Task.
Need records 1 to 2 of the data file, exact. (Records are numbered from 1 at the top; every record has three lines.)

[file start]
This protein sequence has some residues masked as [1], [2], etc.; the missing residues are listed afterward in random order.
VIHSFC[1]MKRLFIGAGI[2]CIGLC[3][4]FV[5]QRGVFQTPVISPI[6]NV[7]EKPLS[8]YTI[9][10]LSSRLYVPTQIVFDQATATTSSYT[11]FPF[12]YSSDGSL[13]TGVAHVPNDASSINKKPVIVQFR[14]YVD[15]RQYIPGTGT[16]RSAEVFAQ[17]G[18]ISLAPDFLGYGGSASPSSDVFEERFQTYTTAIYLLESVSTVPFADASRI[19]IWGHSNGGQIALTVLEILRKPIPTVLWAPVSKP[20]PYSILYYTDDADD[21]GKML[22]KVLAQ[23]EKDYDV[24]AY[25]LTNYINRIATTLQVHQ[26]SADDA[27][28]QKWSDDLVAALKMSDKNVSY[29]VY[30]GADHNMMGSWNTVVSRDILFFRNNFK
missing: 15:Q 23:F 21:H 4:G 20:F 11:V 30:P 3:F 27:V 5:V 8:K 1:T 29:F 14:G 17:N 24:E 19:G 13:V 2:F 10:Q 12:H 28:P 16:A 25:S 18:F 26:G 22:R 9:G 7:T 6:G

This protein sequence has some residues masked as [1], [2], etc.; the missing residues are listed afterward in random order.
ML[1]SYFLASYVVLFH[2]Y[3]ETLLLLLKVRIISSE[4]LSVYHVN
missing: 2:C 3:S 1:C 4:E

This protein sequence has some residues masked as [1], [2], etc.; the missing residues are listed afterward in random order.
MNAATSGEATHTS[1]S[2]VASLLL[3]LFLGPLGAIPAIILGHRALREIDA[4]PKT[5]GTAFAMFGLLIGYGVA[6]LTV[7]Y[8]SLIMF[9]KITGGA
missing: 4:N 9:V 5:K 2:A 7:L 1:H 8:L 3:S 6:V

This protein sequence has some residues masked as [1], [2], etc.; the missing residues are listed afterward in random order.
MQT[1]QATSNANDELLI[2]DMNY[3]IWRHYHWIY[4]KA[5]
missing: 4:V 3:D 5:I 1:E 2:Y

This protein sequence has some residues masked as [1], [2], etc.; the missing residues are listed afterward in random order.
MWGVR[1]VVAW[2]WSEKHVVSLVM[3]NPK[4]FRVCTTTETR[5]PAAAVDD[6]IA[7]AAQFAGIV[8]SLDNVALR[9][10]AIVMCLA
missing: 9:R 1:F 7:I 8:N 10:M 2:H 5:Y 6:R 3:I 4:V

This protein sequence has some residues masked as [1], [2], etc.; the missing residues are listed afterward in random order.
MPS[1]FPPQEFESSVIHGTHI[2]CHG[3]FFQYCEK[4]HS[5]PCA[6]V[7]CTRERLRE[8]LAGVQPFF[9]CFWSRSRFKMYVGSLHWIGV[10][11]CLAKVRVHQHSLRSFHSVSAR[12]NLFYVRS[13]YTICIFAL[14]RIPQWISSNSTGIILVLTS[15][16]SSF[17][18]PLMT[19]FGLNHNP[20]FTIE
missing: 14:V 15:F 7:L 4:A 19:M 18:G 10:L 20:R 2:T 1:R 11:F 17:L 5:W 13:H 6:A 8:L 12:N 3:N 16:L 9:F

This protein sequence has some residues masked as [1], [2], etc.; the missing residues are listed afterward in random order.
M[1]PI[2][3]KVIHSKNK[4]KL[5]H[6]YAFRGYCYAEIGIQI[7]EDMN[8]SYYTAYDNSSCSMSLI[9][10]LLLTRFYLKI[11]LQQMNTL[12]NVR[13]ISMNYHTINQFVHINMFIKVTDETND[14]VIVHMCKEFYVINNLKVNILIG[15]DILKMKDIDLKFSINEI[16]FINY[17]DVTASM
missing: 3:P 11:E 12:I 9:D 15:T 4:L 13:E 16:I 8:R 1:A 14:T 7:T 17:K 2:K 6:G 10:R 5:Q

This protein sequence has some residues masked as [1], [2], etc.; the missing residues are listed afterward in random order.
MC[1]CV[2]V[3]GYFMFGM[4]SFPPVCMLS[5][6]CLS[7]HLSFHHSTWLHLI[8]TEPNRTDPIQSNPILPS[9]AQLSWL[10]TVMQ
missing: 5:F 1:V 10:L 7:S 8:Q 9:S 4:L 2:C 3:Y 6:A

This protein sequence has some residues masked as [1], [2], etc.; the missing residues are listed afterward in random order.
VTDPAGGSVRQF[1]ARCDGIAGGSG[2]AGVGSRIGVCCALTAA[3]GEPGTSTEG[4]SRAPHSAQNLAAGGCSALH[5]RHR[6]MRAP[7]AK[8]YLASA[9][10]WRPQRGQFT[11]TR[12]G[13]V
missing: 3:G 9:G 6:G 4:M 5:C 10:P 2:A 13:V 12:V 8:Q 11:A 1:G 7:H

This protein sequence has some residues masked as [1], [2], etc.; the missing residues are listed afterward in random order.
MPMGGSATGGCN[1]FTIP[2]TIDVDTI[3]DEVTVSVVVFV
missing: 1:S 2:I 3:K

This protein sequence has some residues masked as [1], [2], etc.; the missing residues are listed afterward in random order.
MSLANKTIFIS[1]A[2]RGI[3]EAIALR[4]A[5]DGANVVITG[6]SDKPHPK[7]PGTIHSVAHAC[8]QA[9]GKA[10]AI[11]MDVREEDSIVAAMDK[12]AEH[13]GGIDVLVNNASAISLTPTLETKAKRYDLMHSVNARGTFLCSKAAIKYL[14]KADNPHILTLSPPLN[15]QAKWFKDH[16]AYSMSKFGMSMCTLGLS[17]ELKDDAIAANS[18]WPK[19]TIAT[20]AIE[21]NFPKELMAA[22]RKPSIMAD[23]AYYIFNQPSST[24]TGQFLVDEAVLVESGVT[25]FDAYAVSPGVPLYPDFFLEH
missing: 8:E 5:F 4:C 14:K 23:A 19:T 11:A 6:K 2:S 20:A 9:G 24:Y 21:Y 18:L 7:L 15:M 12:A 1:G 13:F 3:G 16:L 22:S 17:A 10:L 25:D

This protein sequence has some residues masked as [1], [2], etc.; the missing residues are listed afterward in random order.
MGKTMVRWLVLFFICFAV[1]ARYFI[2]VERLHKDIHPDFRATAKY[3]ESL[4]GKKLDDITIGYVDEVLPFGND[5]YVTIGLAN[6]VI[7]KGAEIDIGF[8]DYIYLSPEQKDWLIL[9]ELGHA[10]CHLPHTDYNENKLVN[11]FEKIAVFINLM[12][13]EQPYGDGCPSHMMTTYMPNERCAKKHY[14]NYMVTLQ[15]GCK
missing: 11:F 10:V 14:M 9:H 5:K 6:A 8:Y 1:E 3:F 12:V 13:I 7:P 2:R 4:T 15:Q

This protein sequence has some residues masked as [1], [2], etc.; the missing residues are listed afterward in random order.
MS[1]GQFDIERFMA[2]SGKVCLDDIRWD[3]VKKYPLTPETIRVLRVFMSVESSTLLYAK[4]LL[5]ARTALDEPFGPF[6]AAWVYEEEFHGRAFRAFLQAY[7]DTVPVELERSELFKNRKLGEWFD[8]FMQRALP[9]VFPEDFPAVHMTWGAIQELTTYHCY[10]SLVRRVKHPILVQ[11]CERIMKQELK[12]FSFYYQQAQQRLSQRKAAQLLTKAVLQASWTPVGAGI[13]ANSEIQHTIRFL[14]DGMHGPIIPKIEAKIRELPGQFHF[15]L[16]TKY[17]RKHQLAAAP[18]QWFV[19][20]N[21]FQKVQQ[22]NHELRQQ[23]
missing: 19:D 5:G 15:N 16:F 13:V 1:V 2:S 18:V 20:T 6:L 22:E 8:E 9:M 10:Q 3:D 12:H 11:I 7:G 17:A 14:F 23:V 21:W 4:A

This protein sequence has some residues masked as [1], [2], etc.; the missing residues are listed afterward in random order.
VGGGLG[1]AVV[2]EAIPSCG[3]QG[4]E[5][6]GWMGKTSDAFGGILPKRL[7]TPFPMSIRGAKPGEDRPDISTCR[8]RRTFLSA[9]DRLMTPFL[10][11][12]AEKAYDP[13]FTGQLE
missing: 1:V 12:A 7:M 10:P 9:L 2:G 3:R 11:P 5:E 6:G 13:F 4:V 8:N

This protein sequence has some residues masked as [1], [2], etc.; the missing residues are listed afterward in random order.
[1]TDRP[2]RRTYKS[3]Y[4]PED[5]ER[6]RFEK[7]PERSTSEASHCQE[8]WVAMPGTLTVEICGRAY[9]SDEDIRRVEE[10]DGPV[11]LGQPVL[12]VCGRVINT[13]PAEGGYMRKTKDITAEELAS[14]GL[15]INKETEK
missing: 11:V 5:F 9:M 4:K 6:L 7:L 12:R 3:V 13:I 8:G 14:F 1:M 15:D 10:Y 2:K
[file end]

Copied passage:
This protein sequence has some residues masked as [1], [2], etc.; the missing residues are listed afterward in random order.
VIHSFC[1]MKRLFIGAGI[2]CIGLC[3][4]FV[5]QRGVFQTPVISPI[6]NV[7]EKPLS[8]YTI[9][10]LSSRLYVPTQIVFDQATATTSSYT[11]FPF[12]YSSDGSL[13]TGVAHVPNDASSINKKPVIVQFR[14]YVD[15]RQYIPGTGT[16]RSAEVFAQ[17]G[18]ISLAPDFLGYGGSASPSSDVFEERFQTYTTAIYLLESVSTVPFADASRI[19]IWGHSNGGQIALTVLEILRKPIPTVLWAPVSKP[20]PYSILYYTDDADD[21]GKML[22]KVLAQ[23]EKDYDV[24]AY[25]LTNYINRIATTLQVHQ[26]SADDA[27][28]QKWSDDLVAALKMSDKNVSY[29]VY[30]GADHNMMGSWNTVVSRDILFFRNNFK
missing: 15:Q 23:F 21:H 4:G 20:F 11:V 30:P 3:F 27:V 5:V 8:K 1:T 29:F 14:G 17:N 24:E 19:G 13:V 2:F 10:Q 12:H 28:P 16:A 25:S 18:F 26:G 22:R 9:G 7:T 6:G

This protein sequence has some residues masked as [1], [2], etc.; the missing residues are listed afterward in random order.
ML[1]SYFLASYVVLFH[2]Y[3]ETLLLLLKVRIISSE[4]LSVYHVN
missing: 2:C 3:S 1:C 4:E